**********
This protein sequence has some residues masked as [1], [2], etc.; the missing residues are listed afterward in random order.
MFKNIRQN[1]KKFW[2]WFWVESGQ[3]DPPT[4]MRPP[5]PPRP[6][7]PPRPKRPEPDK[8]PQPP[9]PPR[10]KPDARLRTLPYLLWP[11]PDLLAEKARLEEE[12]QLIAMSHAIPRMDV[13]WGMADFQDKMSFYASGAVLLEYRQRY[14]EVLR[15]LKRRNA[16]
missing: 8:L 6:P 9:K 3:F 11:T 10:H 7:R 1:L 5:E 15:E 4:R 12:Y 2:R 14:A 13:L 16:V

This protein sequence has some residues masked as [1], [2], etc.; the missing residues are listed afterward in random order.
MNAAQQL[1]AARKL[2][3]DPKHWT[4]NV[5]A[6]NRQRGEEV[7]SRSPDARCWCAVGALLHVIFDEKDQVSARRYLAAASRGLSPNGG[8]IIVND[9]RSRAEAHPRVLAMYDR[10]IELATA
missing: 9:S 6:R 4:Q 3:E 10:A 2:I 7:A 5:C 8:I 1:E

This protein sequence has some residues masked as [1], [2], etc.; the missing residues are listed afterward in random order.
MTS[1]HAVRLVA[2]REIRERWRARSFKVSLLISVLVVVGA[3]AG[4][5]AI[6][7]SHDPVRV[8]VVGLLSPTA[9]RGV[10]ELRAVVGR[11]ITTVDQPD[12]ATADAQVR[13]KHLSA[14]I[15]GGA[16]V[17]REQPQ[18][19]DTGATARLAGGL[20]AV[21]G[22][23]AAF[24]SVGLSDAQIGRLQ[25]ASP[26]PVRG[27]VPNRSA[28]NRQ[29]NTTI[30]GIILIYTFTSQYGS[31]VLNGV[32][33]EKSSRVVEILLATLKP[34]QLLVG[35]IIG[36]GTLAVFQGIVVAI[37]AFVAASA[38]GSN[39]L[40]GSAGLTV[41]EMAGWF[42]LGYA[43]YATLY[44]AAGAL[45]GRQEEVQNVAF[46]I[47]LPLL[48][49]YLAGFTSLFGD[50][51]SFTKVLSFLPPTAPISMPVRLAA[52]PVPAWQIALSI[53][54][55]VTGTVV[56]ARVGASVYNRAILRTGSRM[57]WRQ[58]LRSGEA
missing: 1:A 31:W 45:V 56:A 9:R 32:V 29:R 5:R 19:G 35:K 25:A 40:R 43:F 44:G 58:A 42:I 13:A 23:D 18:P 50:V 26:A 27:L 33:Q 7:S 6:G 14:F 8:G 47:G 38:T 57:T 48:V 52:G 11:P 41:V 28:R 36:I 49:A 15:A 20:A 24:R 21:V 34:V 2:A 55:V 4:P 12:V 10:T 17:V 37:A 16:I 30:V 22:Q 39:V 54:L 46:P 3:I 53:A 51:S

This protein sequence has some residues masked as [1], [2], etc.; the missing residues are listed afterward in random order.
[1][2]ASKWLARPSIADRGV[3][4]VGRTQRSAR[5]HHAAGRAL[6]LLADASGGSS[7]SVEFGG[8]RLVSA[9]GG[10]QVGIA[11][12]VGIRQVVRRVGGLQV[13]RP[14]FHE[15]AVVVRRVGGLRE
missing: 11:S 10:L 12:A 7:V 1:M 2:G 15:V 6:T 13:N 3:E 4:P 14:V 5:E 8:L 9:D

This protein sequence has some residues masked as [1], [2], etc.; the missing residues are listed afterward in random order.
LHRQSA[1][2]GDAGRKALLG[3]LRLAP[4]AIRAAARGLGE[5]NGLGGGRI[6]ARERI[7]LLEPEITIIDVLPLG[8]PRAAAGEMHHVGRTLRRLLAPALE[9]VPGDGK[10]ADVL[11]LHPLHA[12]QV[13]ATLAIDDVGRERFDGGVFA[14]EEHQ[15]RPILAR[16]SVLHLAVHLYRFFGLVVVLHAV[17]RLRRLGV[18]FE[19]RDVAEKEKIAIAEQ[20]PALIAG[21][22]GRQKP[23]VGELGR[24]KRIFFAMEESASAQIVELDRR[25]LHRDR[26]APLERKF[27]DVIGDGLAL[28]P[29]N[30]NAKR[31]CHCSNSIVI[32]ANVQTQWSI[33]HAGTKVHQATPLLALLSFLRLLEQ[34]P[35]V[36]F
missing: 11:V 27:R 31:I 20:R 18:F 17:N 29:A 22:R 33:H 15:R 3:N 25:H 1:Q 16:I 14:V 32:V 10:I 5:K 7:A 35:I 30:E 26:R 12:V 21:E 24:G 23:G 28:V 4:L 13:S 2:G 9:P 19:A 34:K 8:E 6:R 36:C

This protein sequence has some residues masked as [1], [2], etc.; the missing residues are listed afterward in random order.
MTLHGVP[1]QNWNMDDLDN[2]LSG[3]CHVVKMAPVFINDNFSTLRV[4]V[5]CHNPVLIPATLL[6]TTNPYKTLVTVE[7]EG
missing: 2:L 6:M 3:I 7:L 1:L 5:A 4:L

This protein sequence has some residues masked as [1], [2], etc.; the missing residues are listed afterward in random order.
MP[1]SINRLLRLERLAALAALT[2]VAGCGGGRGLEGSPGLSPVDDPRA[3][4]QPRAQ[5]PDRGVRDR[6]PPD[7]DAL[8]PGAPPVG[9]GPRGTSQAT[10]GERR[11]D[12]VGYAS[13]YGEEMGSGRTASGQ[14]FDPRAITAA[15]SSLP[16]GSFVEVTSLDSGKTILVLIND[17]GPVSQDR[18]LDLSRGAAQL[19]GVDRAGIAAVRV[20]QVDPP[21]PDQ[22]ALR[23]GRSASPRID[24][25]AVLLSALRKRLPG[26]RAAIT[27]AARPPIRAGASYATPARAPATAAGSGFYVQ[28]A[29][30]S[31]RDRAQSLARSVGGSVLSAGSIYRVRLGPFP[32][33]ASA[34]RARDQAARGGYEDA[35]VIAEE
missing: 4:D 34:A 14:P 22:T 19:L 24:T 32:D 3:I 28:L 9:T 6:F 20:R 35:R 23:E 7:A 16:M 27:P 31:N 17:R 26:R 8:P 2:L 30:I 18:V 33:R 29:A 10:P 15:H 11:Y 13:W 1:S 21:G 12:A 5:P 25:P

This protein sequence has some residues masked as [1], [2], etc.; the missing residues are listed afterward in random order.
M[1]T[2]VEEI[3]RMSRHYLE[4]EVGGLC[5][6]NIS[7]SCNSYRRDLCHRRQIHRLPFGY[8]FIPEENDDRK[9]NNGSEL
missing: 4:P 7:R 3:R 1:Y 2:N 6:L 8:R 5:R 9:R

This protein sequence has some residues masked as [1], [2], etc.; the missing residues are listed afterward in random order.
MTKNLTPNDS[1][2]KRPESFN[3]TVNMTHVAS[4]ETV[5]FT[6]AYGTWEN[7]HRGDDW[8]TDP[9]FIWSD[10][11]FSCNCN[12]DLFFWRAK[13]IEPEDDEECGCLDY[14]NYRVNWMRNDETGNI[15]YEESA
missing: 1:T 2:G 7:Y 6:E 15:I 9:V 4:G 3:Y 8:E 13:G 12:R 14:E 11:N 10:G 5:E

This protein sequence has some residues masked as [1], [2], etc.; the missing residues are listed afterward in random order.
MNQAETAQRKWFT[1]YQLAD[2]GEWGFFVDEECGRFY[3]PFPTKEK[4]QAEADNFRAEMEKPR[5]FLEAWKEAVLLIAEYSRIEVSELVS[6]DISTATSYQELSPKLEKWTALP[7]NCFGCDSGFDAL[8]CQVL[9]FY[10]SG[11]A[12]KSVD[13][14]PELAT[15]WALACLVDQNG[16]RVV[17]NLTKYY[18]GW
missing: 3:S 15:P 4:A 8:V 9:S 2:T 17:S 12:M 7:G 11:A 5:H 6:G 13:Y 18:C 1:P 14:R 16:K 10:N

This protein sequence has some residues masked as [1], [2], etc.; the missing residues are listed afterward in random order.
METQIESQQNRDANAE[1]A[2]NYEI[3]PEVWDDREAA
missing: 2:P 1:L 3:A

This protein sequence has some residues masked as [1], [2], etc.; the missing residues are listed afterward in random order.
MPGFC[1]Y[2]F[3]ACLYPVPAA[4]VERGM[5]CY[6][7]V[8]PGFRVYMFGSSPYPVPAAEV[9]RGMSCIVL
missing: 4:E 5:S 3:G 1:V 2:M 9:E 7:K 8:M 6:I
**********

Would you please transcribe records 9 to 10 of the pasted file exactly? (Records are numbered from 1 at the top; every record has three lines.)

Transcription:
This protein sequence has some residues masked as [1], [2], etc.; the missing residues are listed afterward in random order.
MTKNLTPNDS[1][2]KRPESFN[3]TVNMTHVAS[4]ETV[5]FT[6]AYGTWEN[7]HRGDDW[8]TDP[9]FIWSD[10][11]FSCNCN[12]DLFFWRAK[13]IEPEDDEECGCLDY[14]NYRVNWMRNDETGNI[15]YEESA
missing: 1:T 2:G 7:Y 6:E 15:I 9:V 4:G 3:Y 8:E 13:G 12:R 14:E 11:N 10:G 5:E

This protein sequence has some residues masked as [1], [2], etc.; the missing residues are listed afterward in random order.
MNQAETAQRKWFT[1]YQLAD[2]GEWGFFVDEECGRFY[3]PFPTKEK[4]QAEADNFRAEMEKPR[5]FLEAWKEAVLLIAEYSRIEVSELVS[6]DISTATSYQELSPKLEKWTALP[7]NCFGCDSGFDAL[8]CQVL[9]FY[10]SG[11]A[12]KSVD[13][14]PELAT[15]WALACLVDQNG[16]RVV[17]NLTKYY[18]GW
missing: 3:S 15:P 4:A 8:V 9:S 2:T 17:S 12:M 7:G 11:A 5:H 6:G 13:Y 18:C 1:P 14:R 16:K 10:N